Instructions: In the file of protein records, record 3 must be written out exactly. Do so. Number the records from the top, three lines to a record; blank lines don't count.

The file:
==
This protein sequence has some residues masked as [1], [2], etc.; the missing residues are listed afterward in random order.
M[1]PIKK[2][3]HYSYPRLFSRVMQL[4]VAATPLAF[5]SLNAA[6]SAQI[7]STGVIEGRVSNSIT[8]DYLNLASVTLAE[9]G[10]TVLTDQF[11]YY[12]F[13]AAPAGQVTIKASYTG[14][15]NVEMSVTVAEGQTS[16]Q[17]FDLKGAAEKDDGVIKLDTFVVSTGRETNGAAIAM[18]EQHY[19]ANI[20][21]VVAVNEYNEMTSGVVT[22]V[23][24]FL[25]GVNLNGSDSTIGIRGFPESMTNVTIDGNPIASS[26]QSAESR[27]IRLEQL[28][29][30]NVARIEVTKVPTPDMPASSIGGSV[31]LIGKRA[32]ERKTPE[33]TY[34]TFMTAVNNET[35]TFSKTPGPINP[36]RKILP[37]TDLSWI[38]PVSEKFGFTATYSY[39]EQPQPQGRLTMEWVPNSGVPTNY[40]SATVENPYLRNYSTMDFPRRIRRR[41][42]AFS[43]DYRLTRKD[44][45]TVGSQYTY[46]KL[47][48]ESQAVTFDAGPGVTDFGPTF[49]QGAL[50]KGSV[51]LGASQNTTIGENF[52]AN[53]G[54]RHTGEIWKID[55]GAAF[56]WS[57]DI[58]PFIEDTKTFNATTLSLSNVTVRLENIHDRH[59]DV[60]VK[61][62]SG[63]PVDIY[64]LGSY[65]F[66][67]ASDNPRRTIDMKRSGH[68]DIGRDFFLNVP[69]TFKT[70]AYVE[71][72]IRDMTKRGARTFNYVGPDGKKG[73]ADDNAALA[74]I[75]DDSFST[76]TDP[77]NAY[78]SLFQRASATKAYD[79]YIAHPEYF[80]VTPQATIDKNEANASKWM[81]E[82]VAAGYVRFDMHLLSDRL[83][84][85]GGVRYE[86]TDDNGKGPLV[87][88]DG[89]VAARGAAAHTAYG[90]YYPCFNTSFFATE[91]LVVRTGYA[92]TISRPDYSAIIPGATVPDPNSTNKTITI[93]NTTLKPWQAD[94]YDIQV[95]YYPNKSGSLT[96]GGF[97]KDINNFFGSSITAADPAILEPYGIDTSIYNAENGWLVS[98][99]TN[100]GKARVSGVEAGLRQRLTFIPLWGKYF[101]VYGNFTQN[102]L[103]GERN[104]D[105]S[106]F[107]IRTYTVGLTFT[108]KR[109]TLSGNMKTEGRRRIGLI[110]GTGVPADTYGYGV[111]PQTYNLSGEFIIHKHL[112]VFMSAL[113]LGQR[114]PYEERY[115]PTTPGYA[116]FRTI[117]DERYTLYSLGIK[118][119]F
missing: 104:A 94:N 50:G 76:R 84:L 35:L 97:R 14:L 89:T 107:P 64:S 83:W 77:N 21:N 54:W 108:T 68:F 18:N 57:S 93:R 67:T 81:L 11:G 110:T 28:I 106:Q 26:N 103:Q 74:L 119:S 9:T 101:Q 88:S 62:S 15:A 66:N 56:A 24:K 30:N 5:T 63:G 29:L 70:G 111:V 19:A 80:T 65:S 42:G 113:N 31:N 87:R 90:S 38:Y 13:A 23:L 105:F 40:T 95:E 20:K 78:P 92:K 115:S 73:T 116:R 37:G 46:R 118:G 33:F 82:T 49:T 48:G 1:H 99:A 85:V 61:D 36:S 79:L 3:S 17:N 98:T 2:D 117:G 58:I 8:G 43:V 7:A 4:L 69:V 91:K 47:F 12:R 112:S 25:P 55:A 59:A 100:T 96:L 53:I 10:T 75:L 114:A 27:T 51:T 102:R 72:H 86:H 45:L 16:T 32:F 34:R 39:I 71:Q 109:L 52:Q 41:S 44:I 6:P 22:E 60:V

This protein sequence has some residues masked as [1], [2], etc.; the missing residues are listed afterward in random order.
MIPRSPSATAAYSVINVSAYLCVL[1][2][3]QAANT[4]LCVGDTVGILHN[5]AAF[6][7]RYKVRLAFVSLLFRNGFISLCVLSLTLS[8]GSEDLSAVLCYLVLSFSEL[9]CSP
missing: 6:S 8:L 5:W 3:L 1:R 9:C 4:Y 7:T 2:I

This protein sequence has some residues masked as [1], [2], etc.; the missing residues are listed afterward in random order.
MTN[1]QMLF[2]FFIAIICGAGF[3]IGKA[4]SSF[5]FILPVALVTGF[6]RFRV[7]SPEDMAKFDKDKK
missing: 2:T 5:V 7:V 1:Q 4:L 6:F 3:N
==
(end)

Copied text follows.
This protein sequence has some residues masked as [1], [2], etc.; the missing residues are listed afterward in random order.
MTN[1]QMLF[2]FFIAIICGAGF[3]IGKA[4]SSF[5]FILPVALVTGF[6]RFRV[7]SPEDMAKFDKDKK
missing: 2:T 5:V 7:V 1:Q 4:L 6:F 3:N